A close family member once told me, in a not so subtle manner, “We have to prioritize in life!” – I got the message then. But, with COVID-19 pandemic, as a prisoner, I find myself dropping steeply on the ‘priority list’ of both family and society.

Yet, even in the midst of the cold winter it seems, hope in God’s Mercy prevails like sunshine for me. Like all storms, hurt, sadness, and heartbreak, this feeling shall pass too. I am blessed; my parents gave me the best gift in life, a brother, a friend, a mate for life. I top his ‘priority list’. For me, his closeness above all shall suffice. His love and loyalty are also never-ending, everlasting, and amaranthine. And on this holy day, thinking of him, his wife and two beautiful children, with a smile on my face, I am feeling a lighter shade of Eid Holiday Blues.

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May 25, 2020 | Prison | Incarceration | Inmates | No Comments

Author: Tariq MaQbool
Incarcerated writer, fighting to prove my innocence. You can reach me at Tariq MaQbool #532722/830758C PO Box 861 Trenton NJ 08625 or via

I live in the fields of your dream…
Fields green as far as one can see
Filing the horizon, encompassing
Harnessing my soul it seems

I move in that dream…
Curling, swinging, curving, gurgling
Flowing like a wild stream
Pouring out as if, a river from a seam

On a journey to the ocean
A distant heaven in yet another dream
There is sunshine and twinkling twilight
A silver moon with dancing fairies

I can smell the wild grass…
The sweet musk of moist earth
Scent of roses and fragrant Jasmine
Petals glistening with fire flies

I flow as if mesmerized…
Enchanted, charmed, and spellbound
I don’t want it to end
I want to, forever dream!

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Author: Tariq MaQbool
Incarcerated writer, fighting to prove my innocence. You can reach me at Tariq MaQbool #532722/830758C PO Box 861 Trenton NJ 08625 or via

Every day before dawn around 4 a.m. I wake up suddenly as if awoken from within. A silent call beckons me to open my eyes. It’s an angel’s whisper.

You see, I don’t have an alarm clock and I have to wake up at that time to eat my early breakfast, because around 4:20 a.m. it will be time for morning prayer, and I have to start my daily fast. Oh, I forgot to mention, it’s the Muslim holy month of Ramadan. My nineteenth behind bars but one that is very different this time around.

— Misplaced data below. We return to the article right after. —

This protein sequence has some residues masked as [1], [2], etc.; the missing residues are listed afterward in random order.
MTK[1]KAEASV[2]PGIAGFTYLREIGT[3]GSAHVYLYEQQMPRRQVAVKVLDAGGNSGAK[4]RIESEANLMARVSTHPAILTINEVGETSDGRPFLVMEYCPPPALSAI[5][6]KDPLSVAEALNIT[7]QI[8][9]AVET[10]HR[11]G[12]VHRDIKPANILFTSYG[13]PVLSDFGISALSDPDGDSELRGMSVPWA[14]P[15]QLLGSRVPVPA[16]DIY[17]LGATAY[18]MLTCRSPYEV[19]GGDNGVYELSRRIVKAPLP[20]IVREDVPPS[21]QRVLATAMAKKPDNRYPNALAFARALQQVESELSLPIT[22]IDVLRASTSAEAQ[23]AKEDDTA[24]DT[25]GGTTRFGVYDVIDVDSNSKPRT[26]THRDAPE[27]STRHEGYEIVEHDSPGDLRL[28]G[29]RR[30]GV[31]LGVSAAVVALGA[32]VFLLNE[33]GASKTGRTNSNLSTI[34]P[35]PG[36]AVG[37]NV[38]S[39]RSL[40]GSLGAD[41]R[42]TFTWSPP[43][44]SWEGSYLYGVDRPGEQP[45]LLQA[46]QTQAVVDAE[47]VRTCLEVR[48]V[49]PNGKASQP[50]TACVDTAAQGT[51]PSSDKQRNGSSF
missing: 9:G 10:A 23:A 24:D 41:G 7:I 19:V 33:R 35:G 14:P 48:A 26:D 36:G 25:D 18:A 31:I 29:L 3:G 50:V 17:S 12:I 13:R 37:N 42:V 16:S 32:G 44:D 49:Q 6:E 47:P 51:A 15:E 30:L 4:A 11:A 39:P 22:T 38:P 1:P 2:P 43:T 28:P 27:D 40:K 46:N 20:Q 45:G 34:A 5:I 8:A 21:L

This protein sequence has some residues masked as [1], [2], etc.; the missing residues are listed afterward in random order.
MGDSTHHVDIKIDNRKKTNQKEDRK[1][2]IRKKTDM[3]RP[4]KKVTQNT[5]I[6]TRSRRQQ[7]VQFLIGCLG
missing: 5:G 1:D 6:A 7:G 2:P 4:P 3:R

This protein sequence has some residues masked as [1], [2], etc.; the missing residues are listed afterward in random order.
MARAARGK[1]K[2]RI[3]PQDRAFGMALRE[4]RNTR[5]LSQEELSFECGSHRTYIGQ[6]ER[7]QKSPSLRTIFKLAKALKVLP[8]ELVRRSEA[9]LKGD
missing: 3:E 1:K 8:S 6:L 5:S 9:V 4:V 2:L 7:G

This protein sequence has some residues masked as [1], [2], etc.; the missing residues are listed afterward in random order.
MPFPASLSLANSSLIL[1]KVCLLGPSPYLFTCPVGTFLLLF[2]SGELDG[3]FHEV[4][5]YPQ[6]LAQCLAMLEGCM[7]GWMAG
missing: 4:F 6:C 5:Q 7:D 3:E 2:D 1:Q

COVID-19 has ushered in a ‘new’ everything, and a ‘first’ of everything as well. We human beings are adaptable creatures so we conform to the changes around us. But some alterations are more irksome than the others.

I remember my very first Ramadan behind bars. It was 2002 and I was imprisoned inside the Hudson County Correctional Facility in New Jersey. It was a very tough one. It had been one year since the Towers fell on 9/11 and no one really wanted to give a crap about anything related to Muslims. Yet, even inside, I was able to find some pleasure in Ramadan because of three young Muslim brothers who made it every bit a brotherly affair. It’s a memory I shall cherish for the rest of my days.

For me, one constant theme about Ramadan is family. Although it is a religious exercise, it also has a lot of social aspects as well. The camaraderie it engenders is in itself a unique experience for Muslims. I think there is something about people breaking bread together, in general, but the idea of syncing our entire daily routine from before dawn until the sunset as a community is something every Muslim feels special about. The entire ritual, by design, is geared towards unity, communal harmony, and empathy for people around the world who are struggling.

It’s no different in prison.

Some of that sense of brotherhood helped sustain me during Ramadan inthe subsequent years I’ve served behind bars. Before the COVID-19 pandemic, Ramadan was an easy affair in New Jersey State Prison (NJSP) in Trenton. There is a huge population of Muslims in here and the congregation is well established and run by a NJDOC Imam with the help of older prisoners. A special work crew is assigned for the kitchen detail for the Muslim prisoners who prepare the meals for the entire Muslim population in NJSP.